What can you #trademark?
Coca-Cola has recently applied to the US Patent and Trade Mark Office (USPTO) for two Twitter hashtags: #cokecanpics and #smilewithacoke. Novagraaf’s Claire Jones explains what’s currently registerable when it comes to social media hashtags.
Although hashtags have been used in social media for some time, it was Twitter that led to their use on a widely popular scale. In 2009, it introduced the use of hashtags to group words of a tweet to a theme. By 2010, hashtags were being used to identify trending topics on the Twitter homepage.
Since then, hashtags have become widely used across a variety of social networks, as well as appearing in almost every type of media possible. There is even the term Verbal Hashtagger (yes, it is a real thing) to describe those among us who verbalise the word ‘hashtag’ in real-life conversations.
Social media by its very nature is built upon a culture of sharing and openness, and ‘real-time’ marketing, all of which has become the norm. However, this is creating a challenging landscape – where do the boundaries of intellectual property (IP) lie?
A hashtag is an expression of an idea or a theme; it promotes something; and, apart from brand identity, can be searched for and commented on. If it is used to promote a brand, product or service, it generates sales and brand recognition. Therefore, should it not be protected?
Hashtags are an important marketing tool; however, they do not automatically turn a brand name or advertising slogan into a registerable trademark.
The USPTO has gone as far as issuing guidance in respect of hashtags due to the number of recent applications.
“A mark comprising of or including the hash symbol (#) or the term 'hashtag' is registerable as a trademark of service only if it functions as an identifier of the source of the applicant’s goods or services.” (The full guidance can be reviewed here).
In the UK, for a mark to be registerable, it must be distinctive and have the capacity to individualise the goods and services of a particular undertaking. If there is that link, and the mark does not send a message that could apply to any undertaking, then, as with other trademarks, a hashtag-based mark will be registerable.
Extensive use of a hashtag could also give rise to common law rights of passing off, but proving that your company has acquired the requisite goodwill in the hashtag, needed to have the right to stop someone else from using it, is likely to be challenging.
In the UK, cheese producer Wyke Farms organises 'Free Cheese Fridays', which has been running for four years and draws more than 25,000 entrants each month. Each Friday, a winner is selected and receives 300g of cheddar cheese. Its success with #freecheesefriday has resulted in a successful application for the trademark 'Free Cheese Friday'. Wyke claims that it is the first UK brand to register a mark linked to a social media campaign.
Although the case highlights the willingness of the UK’s IP Office (IPO) to accept social media usage as evidence of acquired distinctiveness, does it really change that much? If the campaign was run on a different forum, it is likely that Wyke Farms would still have been able to prove distinctiveness through use and, therefore, register the mark.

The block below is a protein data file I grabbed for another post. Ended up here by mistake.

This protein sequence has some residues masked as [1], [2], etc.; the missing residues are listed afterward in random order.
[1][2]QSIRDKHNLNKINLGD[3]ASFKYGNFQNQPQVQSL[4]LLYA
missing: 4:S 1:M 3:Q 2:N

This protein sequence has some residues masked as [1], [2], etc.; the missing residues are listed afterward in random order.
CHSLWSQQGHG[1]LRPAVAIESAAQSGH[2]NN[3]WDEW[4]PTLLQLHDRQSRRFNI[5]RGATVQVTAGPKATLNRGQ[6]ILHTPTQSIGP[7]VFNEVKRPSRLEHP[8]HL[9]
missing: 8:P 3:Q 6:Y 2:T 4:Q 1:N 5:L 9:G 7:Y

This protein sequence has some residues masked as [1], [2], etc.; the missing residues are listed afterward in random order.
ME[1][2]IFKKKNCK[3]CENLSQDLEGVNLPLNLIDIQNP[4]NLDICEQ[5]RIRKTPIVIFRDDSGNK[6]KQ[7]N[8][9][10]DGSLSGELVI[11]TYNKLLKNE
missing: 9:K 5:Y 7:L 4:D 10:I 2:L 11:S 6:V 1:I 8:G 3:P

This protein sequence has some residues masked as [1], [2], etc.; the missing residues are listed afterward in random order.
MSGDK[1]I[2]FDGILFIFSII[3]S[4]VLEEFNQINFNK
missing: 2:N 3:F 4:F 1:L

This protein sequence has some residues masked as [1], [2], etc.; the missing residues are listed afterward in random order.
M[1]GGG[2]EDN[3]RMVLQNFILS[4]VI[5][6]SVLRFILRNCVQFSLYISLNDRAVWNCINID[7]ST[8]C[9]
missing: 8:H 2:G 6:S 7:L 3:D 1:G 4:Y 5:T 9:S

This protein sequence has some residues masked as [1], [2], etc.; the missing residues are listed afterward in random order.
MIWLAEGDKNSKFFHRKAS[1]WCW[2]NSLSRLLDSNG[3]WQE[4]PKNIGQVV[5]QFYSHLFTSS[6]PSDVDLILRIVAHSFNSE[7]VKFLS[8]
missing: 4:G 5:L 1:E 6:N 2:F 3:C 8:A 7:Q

The hashtag symbol is a generic term, with no source-identifying significance. The question of registerability will therefore lie with the term accompanying the hashtag.
Does including a brand’s hashtag trademark in a social-media post make you liable for trademark infringement? If the use makes it appear as if there is a connection or link with the trademark owner, it could well do. The question will need to be asked whether the use of a hashtag is creating a likelihood of confusion or association with the trademark owner or simply promoting the intended social media message.
The possibility of a tweet ‘going viral’ can happen very quickly and there will be a delicate balance between infringement and capturing the public’s attention at a certain moment.
In a recent case in the US following the death of Eric Garner, two US companies applied to register “I can’t breathe” and “#Icantbreathe” as trademarks. The words ‘I can’t breathe’ were used as a rallying slogan in protests across the world against the decision not to charge the police officers involved. There were more than 1.3 million tweets for #Icantbreathe.
Both applications were refused by the USPTO as there may have been the suggestion of a connection with Mr Garner. It further commented: “a hashtag generally serves no source-indicating function and adding such symbol or term to an otherwise unregisterable mark does not render the mark registerable”.
Following the Charlie Hebdo attack in France, the #JeSuisCharlie hashtag was considered to be one of the most retweeted hashtags of all time. Not only that, but in France alone, there were more than 50 separate applications to register the phrase as a trademark, none of which came from the actual creator of the original image and words.
US car care company Turtle Wax batted heads with UK-based Dodo Juice last year. Both companies ran a campaign asking customers to take a ‘selfie’ in the reflection of their cars and post them to the company’s social media platforms. Both companies used #reflectie to promote their competitions.
Dodo Juice launched its campaign more than a week before TurtleWax, but Turtle Wax had applied to register #reflectie prior to the launch of both campaigns and demanded Dodo stop using #reflectie, claiming all rights to it in the US, UK and wider EU. The resulting argument was conducted over social media, until both campaigns seemed to run their course.
Hashtags are a great way to promote a business or marketing campaign but, as with all things, #proceedwithcaution.
Claire Jones is a trademark attorney in the London office of Novagraaf